Leif Svalgaard (11:01:41) have been nearly constant since 1952, while temps have not.

    As far as I am aware there is only one Leif Svalgaard, but what does the constancy of his presence since 1952 have to do with temperatures.

  84. When I did research, my resultant thesis, which is still in the library at OSU in Corvallis, has a number of weaknesses in it, as well as points to consider that could be argued with. There are other sections that are pretty solid. My hunch is that the CERN paper is likewise. The entire thing is not nonsense, but parts can and should be called into question, just like my original thesis.

    Fortunately for me, a colleague who happened to be wicked smart, considered my thesis and data as a “gold mine” (his words, not mine). He brought out aspects of the study that I was unable to due to my lack of sufficient background in electrical signal speed along the axis of brain cells, and detailed (as in electron microscopic details) neuroanatomy in terms of the physical properties of the auditory pathway in the brainstem.

    The best scientists in the field find gold where it can be found and offer critique that is meant to improve knowledge. If my colleague had called my paper nonsense, we probably could not have collaborated in a second reading of the data and come up with truly solid insights and discoveries that had not been published before. The result is a published paper in a major journal that I remain proud of and humbled by. All due to a colleague imbued with both smarts and diplomacy.

  85. What I noticed first about the Arctic Ocean graph is it hit rock bottom just as satellites started being used to monitor polar ice. Coldest water just as we started taking pictures. Too bad we didn’t have satellites 30 years earlier. Might have helped a lot of people get a clue and admit things run in cycles.

  86. Ocean heat content plunges immediately before an El Nino – if you look at 1998 in the first graph, it drops like a rock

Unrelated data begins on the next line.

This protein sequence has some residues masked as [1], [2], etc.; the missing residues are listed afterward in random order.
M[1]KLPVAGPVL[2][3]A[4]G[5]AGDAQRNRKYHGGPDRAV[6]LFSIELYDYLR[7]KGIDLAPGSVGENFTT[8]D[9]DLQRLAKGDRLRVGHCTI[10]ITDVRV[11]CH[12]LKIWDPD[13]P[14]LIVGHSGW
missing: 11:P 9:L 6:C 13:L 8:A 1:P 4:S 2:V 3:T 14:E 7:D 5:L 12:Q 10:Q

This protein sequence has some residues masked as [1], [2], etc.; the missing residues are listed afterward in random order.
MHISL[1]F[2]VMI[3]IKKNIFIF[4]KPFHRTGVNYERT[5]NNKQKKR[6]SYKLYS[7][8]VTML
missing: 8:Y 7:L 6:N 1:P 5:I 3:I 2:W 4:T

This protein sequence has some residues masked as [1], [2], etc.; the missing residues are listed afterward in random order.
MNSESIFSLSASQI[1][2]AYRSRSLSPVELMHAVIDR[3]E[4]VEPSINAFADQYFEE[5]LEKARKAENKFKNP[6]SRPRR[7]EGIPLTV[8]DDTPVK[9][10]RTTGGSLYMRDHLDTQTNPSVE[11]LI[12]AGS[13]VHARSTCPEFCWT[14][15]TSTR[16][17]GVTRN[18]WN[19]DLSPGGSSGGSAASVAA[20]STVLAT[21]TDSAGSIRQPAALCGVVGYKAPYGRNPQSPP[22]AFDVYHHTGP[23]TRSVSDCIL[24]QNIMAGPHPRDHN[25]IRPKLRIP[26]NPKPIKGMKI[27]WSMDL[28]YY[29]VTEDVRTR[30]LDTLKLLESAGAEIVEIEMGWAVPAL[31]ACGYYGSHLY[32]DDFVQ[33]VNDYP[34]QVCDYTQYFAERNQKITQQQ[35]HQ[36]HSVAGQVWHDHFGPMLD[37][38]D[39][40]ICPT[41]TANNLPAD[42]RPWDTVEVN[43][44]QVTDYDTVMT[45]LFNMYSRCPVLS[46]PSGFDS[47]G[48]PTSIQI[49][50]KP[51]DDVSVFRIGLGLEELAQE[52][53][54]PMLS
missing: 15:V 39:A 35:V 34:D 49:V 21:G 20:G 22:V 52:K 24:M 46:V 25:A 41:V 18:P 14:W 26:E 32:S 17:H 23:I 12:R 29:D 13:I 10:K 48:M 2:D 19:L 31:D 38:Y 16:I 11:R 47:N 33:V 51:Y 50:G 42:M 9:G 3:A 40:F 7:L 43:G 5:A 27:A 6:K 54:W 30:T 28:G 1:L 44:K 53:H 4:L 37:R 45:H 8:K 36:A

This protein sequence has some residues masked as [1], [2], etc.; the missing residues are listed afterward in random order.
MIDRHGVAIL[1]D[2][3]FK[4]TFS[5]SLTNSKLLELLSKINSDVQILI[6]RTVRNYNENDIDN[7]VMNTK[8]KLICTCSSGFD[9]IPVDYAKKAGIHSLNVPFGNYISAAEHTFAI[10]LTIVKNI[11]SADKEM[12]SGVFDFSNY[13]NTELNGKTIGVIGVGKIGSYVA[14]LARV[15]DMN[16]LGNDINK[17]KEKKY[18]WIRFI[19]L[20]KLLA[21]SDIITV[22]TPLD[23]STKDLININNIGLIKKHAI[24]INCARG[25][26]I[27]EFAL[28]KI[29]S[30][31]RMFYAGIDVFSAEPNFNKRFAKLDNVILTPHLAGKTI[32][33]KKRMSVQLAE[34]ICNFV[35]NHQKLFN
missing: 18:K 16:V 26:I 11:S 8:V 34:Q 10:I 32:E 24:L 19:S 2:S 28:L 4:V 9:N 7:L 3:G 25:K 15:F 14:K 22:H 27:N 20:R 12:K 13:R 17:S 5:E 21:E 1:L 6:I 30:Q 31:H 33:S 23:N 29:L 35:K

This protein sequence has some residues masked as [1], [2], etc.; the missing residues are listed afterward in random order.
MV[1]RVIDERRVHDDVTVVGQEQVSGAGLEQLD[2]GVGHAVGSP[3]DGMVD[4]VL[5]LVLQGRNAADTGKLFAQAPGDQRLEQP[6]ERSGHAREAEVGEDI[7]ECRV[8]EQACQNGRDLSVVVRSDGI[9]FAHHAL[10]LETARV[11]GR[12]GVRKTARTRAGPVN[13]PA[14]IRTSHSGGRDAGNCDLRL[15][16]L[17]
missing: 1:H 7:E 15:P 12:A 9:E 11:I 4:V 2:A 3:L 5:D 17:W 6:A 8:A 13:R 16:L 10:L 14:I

Proof that oceans affect atmospheric temps and not vica-versa?

    “For the oceans to be absorbing the energy away”

    For me this is a really key point. I’d love it if someone could answer this. Does the temperature of the atmosphere affect the temperature of the ocean (beyond, say, the top meter or so)?
    Another related question – to heat 1 meter cubed of water from absolute zero to 10 degree Celsius would take a lot more energy than it would take to heat 1 meter cubed of our sea level atmosphere to this temp, yes? One more – can one think of the oceans as being a “store” of all the sunlight it took warm it from absolute zero (not that it was ever at absolute zero… and yes, geothermic influences were probably fairly important at the stage when the oceans were forming!) to its current temp? Or would it be simpler to say they are a store of sunlight, otherwise they would be frozen? I wish I could say this more clearly. Is it really possible that the thin, insubstantial atmosphere can ever “warm” the oceans? Put it this way, if you wanted to heat a container of water, would you blow hot gas at it? Here is a thought, if the oceans were frozen, what would reheat them? A warming atmosphere or the direct sunlight?

    Further, if the atmosphere controlled the oceans’ temps and CO2 warmed the atmosphere, in other words if both conditions were true, surely we’d have had a runaway greenhouse sometime in the last 600 million years? As in CO2 warms atmosphere, atmosphere warms the ocean, ocean outgases CO2 which warms the atmoshere and so on? I understand the AGW theory even throws in more postive feedbacks to do with water vapor. What am I missing?